The struggle to conform

Retrofitting PCs with a standard configuration poses unique challenges

All roads in the federal government may lead to a standard configuration for Windows PCs, but those roads cross different terrains. Some agencies have made significant progress complying with the Federal Desktop Core Configuration, but others are experiencing considerable challenges, if the presentations and discussions at a recent FDCC workshop are any indication.

The Army and Interior Department are among those on track to implement FDCC across their organizations. But some other agencies have unique functions and workforce arrangements that pose a challenge to retrofitting desktops to FDCC, agency officials and industry experts say.

Moreover, adoption of FDCC could be slow for some agencies because ensuring that each agency PC complies with Office of Management and Budget mandates will require 16 checks that must be done by hand, adding complexity to the process.

Last year, OMB ordered agencies to upgrade their PCs. Those PCs running Microsoft Windows XP or Windows Vista must conform to FDCC. Authored by the National Institute of Standards and Technology and National Security Agency with the help of Microsoft, FDCC is a set of operating system configurations designed to improve security. The configuration would, for example, turn off unused services and run users' applications in user, rather than administrator, mode.

By Feb. 1, agencies were to give OMB a summary of the total number of desktop PCs they have running Microsoft Windows XP and Windows Vista, along with the total of those that are FDCC-compliant.

By March 31, agencies must submit a technical report to NIST and OMB about the status of their implementations.

The move to a standard configuration will change the way some employees work. At the workshop NIST hosted last month, Blair Heiserman, who works in the agency's Office of the Chief Information Officer, noted that some NIST employees, being technically inclined, write their own device drivers. Unsigned drivers are not permitted under FDCC, though Vista allows administrators to sign drivers.

Jim Donohue, from the Agriculture Department's Office of the CIO, said many of the agency's laptop PCs are used by field personnel, which could also pose a challenge to quick compliance.

Because of the peripatetic nature of the field employees' jobs, their laptops are infrequently checked into the network. Some may go as long as a year between visits.

And because field employees need to install their own software, they are given administrative rights, which is prohibited under FDCC.

Another challenge is how to address the manual checks of PCs that agency information technology employees need to perform to comply with FDCC. Such manual checks can complicate agency efforts to hit OMB deadlines for reporting FDCC compliance, said Amrit Williams, chief technology officer at enterprise systems and security management company BigFix.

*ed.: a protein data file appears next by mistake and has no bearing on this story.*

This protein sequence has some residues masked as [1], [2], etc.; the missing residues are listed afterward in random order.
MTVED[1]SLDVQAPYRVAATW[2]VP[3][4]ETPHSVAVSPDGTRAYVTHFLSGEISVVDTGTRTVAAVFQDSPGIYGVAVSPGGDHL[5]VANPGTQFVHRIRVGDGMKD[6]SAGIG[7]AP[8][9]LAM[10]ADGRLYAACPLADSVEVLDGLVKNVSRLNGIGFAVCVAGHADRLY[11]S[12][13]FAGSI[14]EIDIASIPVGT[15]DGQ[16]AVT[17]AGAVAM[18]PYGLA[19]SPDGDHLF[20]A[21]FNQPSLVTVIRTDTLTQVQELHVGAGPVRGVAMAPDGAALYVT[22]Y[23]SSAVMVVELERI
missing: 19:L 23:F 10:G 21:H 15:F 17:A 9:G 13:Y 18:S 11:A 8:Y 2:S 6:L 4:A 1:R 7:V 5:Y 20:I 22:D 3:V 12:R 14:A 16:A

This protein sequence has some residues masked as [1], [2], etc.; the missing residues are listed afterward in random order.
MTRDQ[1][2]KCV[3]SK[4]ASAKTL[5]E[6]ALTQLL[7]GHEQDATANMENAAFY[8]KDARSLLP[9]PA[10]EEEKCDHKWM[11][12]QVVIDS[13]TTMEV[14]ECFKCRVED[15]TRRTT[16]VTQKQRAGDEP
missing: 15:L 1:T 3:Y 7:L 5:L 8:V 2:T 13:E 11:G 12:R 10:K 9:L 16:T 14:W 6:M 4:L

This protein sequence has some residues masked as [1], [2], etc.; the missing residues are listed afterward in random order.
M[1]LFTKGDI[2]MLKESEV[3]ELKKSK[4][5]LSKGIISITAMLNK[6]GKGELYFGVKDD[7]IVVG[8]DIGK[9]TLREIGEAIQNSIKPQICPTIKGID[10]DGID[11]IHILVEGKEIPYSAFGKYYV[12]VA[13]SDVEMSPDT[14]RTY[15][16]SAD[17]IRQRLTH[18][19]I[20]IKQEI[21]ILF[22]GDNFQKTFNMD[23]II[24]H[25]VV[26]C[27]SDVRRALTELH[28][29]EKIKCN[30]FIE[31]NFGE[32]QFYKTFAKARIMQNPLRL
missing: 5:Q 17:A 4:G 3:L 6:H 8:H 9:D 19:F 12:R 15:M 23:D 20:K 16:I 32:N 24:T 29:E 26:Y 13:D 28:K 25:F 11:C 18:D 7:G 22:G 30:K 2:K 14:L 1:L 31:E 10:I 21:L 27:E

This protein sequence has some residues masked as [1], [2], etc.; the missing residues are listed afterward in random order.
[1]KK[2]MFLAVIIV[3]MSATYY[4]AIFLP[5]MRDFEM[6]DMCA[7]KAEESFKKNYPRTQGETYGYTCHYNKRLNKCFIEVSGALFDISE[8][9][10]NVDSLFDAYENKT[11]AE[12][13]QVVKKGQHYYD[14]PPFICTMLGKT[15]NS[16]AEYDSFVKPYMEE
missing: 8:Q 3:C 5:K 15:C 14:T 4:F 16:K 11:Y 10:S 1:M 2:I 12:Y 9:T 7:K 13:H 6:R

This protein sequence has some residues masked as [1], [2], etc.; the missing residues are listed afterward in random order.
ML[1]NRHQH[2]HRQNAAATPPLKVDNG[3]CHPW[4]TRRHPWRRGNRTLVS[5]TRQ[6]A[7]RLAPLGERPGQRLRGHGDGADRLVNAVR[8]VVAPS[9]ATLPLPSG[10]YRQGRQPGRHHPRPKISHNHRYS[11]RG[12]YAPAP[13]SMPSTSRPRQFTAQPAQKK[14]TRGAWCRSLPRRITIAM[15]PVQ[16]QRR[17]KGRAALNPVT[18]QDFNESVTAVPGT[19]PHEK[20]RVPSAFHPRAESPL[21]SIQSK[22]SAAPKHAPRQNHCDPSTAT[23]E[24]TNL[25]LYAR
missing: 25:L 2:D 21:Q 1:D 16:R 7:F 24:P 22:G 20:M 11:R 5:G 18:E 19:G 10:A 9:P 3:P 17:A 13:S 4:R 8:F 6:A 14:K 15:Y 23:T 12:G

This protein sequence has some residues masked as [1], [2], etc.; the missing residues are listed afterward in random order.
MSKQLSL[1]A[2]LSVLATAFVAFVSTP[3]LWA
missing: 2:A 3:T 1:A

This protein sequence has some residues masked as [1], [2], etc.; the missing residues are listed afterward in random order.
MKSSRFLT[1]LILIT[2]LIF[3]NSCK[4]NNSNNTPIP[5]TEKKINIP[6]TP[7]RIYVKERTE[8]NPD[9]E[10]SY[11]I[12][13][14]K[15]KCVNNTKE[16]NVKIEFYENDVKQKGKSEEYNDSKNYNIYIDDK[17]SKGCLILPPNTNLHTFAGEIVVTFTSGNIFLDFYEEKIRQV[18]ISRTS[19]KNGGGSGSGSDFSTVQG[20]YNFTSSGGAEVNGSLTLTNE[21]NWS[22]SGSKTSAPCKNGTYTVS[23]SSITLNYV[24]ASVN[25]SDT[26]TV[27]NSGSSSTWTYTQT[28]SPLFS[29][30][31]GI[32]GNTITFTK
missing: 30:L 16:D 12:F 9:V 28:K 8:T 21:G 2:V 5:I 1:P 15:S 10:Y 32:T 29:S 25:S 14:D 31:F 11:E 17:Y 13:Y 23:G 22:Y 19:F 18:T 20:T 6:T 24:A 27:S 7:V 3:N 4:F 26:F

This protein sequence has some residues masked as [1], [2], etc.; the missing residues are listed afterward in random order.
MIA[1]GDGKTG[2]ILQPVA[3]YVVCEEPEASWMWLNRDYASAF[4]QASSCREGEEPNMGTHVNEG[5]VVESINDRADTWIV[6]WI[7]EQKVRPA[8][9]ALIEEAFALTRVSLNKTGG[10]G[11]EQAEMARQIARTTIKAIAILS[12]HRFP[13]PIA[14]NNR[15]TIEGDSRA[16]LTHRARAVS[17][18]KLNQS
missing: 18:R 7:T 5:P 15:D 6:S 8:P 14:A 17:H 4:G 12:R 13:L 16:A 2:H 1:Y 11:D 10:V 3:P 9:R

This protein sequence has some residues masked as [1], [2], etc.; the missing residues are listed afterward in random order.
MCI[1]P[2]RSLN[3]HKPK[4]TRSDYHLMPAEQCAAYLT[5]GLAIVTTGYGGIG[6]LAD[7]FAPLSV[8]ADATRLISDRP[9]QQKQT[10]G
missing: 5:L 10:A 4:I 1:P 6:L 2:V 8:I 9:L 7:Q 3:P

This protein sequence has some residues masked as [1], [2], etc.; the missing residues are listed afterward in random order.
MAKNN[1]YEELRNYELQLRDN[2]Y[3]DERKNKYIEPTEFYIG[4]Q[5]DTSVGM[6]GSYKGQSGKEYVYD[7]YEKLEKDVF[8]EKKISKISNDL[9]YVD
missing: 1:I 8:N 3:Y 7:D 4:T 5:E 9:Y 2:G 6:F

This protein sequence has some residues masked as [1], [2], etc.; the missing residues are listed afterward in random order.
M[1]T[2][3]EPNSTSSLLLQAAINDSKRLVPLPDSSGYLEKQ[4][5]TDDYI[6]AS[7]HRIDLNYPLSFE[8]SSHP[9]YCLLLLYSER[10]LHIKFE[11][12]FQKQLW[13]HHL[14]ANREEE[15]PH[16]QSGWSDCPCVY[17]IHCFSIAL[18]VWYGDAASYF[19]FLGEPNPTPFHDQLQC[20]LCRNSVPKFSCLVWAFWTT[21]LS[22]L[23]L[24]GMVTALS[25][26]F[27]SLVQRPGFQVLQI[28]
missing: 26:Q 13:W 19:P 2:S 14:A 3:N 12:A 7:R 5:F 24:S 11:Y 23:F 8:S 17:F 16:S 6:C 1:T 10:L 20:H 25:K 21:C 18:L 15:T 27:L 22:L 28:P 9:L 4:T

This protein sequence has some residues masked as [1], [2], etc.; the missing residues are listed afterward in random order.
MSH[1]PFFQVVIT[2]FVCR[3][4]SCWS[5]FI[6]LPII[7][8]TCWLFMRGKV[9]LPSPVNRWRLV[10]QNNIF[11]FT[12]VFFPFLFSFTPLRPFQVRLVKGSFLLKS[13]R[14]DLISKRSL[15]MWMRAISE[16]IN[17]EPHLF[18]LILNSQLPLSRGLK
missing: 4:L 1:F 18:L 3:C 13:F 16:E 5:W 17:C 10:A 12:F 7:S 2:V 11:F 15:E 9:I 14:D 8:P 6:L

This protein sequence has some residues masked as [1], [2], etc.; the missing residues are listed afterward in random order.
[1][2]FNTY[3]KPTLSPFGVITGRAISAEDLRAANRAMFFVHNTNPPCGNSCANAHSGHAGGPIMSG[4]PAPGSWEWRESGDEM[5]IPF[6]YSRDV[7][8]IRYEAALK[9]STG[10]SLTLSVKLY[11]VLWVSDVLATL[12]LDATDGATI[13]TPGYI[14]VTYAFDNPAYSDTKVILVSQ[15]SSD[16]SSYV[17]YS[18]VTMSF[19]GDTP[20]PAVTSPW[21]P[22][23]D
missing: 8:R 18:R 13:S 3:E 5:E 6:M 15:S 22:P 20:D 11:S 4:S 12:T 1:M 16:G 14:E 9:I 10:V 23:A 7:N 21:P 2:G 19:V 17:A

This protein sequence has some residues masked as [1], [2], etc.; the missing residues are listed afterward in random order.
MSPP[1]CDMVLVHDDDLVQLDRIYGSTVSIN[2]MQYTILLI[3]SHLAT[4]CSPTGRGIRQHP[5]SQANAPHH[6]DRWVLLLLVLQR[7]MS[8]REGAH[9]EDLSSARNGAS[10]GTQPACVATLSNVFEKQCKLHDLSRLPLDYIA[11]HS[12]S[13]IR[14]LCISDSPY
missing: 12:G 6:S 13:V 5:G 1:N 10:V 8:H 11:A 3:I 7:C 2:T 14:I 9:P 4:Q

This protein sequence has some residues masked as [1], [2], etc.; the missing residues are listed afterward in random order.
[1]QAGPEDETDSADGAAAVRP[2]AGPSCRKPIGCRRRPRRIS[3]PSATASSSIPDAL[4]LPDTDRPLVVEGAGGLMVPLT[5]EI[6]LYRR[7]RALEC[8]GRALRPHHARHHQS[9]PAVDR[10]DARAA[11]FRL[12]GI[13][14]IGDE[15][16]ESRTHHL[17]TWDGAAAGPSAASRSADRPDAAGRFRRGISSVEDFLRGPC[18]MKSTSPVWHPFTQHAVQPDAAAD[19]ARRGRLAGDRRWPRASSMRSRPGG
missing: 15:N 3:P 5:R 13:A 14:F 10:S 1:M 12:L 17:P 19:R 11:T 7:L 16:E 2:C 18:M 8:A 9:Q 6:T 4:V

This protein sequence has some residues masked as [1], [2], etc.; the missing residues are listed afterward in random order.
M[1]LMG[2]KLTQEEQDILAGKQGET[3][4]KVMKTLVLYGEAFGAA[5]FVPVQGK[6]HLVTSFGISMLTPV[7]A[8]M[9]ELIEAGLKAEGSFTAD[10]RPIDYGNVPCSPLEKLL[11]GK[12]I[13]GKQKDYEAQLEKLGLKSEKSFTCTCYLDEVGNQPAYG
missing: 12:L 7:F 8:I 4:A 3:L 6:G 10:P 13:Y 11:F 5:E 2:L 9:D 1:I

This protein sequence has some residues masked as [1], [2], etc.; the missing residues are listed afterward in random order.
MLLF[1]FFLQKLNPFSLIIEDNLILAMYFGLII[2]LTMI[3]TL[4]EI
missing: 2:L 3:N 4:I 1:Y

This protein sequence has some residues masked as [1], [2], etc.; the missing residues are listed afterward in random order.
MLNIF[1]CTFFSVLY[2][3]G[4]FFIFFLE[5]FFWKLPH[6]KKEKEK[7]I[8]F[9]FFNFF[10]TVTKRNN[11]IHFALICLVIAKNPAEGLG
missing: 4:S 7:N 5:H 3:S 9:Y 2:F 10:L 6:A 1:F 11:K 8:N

'It puts a lot of burden on the folks who have to generate the reports and do the assessments,' he said. 'Most people are struggling just to do the automated stuff. Not only must they scan their environments to generate a report, but they have to modify the [resulting] reports to accommodate information coming from these manual checks.'

Checking up

Although some companies already offer automated scanning tools, these tools probably will not be able to execute all the checks required under FDCC.

Mitre lead information security engineer Andrew Buttner, who spoke at the NIST workshop, said an FDCC Security Content Automation Protocol (SCAP) testing team found that 98 percent of the checks needed for FDCC could be done automatically. However, Windows Vista, Windows XP and Internet Explorer all had some settings that could only be updated and checked by hand.

Buttner said Windows XP has a total of 279 FDCC checks and Windows Vista has 328 FDCC checks. In addition, Internet Explorer 7, which runs on both operating systems, has an additional 122 FDCC checks.

Of these sets, Windows XP has seven items that need to be checked by hand, Windows Vista eight, and Internet Explorer one.

The SCAP team is working with Microsoft to find ways to check these settings automatically.

'They are the subject matter experts and hopefully know how to perform that test,' Buttner said. 'As of today, we're still waiting to get those answers back.'

The checks that remain unautomated include those that offer the ability to check IPv6 settings in the firewall and check some Kerberos settings with Windows XP and Windows Vista. One in Internet Explorer permits the browser to install programs automatically.

Until some sort of path to automation is provided, Williams said, the manual checks will add a level of complexity to all aspects of the FDCC process, from reporting and assessment to remediation.